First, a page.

Commissioner Carol Cook (Dist. 5) of La Vergne proposed a resolution to take another look at the zoning map, in response to the harsh criticism.
“I’m very happy the County Commission took the opportunity to re-evaluate, the map,” said La Vergne resident Jason Cole.
Cole said the new zones would affect everyone in the county. He added residents from other cities should be just as concerned about the proposal.
The zones are being changed as a result of redistricting, which is required by federal and state law every 10 years when the U.S. Census is conducted. The current proposal splits the northern Rutherford County city into three different School Board zones.
Some citizens said they are unhappy that the city’s School Board zones would be split up among other parts of the county, like Milton, Lascassas and Eagleville. La Vergne residents told commissioners they want to be one area that would give them the opportunity to have a School Board member from La Vergne to represent their schools.
“I am perplexed as to how the zones are grouped,” said La Vergne resident Ivory Brown, who has three children enrolled in Rutherford County Schools. “Some parts are nowhere near each other. The zones are not coherent.”
A few commissioners directly responded to previous statements made by La Vergne residents earlier in the meeting. At one point, Commissioner Steve Sandlin (Dist. 9) of Blackman turned directly to La Vergne Mayor Senna Mosley to rebuke some of her statements made after last week’s Redistricting Committee.
“This has been a learning process, but we followed the law,” Sandlin said. “You want us to tweak it to where we’re breaking the state law, and we can’t do that.”
Sandlin added that he had talked to School Board members prior to Thursday’s meeting, and they told him the board was pleased with the current zoning proposal.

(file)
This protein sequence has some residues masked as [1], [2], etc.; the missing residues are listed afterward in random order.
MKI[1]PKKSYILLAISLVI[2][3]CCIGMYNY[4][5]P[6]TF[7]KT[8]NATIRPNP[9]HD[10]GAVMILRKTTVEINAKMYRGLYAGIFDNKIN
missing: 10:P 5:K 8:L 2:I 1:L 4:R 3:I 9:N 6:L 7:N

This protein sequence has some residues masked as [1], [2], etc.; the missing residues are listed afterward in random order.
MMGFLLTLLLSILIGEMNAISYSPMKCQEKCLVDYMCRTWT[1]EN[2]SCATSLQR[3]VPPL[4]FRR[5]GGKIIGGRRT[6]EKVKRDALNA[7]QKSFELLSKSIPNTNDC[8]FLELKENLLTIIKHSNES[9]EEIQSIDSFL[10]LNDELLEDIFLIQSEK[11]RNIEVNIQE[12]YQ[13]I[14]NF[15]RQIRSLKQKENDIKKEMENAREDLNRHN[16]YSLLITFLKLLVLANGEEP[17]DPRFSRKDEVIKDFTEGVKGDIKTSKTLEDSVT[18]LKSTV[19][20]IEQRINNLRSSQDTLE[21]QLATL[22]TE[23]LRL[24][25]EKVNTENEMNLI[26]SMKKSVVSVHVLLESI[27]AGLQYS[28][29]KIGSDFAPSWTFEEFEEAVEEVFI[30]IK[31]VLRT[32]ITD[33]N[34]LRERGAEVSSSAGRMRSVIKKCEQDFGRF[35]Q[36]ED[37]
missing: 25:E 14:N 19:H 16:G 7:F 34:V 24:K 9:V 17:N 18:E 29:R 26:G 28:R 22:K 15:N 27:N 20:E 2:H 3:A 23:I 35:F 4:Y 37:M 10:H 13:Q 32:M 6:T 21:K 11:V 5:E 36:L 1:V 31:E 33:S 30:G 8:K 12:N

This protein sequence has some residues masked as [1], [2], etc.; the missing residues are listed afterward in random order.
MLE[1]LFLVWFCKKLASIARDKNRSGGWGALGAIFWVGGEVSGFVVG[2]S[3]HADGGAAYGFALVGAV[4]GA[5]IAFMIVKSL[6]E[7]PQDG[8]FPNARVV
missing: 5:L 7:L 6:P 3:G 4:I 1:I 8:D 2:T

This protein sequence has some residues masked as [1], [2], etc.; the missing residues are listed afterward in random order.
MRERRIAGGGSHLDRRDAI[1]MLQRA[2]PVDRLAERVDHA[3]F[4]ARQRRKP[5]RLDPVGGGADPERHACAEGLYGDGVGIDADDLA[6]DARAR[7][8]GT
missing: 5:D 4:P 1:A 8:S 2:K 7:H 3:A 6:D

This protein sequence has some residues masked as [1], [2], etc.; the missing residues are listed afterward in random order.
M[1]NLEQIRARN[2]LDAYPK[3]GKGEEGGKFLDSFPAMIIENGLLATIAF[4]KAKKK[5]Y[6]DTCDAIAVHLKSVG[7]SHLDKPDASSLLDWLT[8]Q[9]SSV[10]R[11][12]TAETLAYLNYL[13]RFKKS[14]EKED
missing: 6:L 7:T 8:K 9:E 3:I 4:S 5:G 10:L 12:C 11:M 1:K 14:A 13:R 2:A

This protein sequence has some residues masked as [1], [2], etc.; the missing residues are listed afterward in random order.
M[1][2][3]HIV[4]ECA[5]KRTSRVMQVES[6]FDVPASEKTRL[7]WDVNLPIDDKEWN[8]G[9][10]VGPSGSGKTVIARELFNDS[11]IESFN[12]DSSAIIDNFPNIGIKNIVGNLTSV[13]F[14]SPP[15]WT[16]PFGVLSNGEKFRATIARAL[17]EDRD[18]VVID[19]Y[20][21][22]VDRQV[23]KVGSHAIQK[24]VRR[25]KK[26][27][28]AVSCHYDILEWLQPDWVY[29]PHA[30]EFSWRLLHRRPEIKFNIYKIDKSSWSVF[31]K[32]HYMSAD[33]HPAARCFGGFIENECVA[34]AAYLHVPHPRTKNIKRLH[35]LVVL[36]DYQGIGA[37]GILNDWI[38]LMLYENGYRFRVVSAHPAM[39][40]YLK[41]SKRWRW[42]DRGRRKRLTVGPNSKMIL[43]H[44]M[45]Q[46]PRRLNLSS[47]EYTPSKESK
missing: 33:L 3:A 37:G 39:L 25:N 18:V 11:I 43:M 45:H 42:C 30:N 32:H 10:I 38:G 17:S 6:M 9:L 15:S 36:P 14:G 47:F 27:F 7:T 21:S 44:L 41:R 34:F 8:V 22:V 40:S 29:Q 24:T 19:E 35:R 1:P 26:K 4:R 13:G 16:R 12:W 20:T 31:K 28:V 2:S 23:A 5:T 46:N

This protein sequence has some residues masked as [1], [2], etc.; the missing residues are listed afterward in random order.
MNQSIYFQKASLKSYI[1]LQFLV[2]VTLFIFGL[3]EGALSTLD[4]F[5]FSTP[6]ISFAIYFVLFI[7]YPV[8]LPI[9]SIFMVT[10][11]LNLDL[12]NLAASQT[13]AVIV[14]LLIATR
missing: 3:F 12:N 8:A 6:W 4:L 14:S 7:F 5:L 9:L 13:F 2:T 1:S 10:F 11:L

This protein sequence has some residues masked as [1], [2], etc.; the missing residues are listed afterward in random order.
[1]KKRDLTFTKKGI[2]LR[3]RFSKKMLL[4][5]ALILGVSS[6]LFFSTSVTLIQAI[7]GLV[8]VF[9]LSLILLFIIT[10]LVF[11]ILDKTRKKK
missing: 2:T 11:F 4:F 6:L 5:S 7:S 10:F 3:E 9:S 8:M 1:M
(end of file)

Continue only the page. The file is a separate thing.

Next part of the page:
After the meeting, Mosley said she was frustrated with the commission’s attitude toward her constituents, and she was especially annoyed with Commissioner Doug Shafer (Dist. 1) of La Vergne.
“He voted against his own constituents,” Mosley said. “We will remember that.”
Residents said they have felt dismissed by the commission and are angry commissioners have “neglected to consider what is logical,” Cole said.
“Just because it’s legal, doesn’t make it right,” Cole said, adding different parts of the county and different cities have different needs.
Shafer said he could not support the resolution because the deadline would not give commissioners enough time to fully re-examine the zones.
“I don’t know if we can get a good answer in three weeks,” Shafer said.
Commissioner Robert Stevens (Dist. 12) of Smyrna, who was quite vocal about the issue at the Steering and Legislative Committee meeting, remained silent during the discussion.
During an interview Friday, Stevens said he was happy with the vote.
“We just want to make sure that what we’ve got is the right plan,” Stevens said. “To me, spending more time on this issue is a no-brainer. (The) vote also showed that people (could) get involved in the process.”
School projects also approved
The County Commission also appropriated funds to begin construction of Stewarts Creek High School and begin Phase II of a multiphase project to renovate Eagleville School.
Resolutions for both the building of Stewarts Creek High School and expansion at Eagleville School were written by Commissioner Jeff Jordan (Dist. 13) of Murfreesboro.
The Stewarts Creek construction will cost nearly $50 million and is expected to open for the 2013 school year.
“It’s a very exciting time, especially for someone in the seventh or eighth grade out there because they will get to go to a brand new facility,” Jordan said.
The $3.7 million Eagleville renovation is expected to be completed by fall 2012, which will be followed by another phase that will add an auditorium and band room.
Jordan said he wrote the resolution to expand Eagleville School because he said it is in desperate need of classrooms.
“Everybody in that building goes to a portable at some time during the day,” Jordan said. “We had enough money to get them out of some of those portables.”
Eagleville School has more than 14 portable classrooms on site, significantly more than any other school in Rutherford County.
“They have to walk through the weather to go to the restroom, or if it storms, they have to all go inside the building,” Jordan said. “It’s just not a good learning environment.”
Marie Kemph contributed to this report.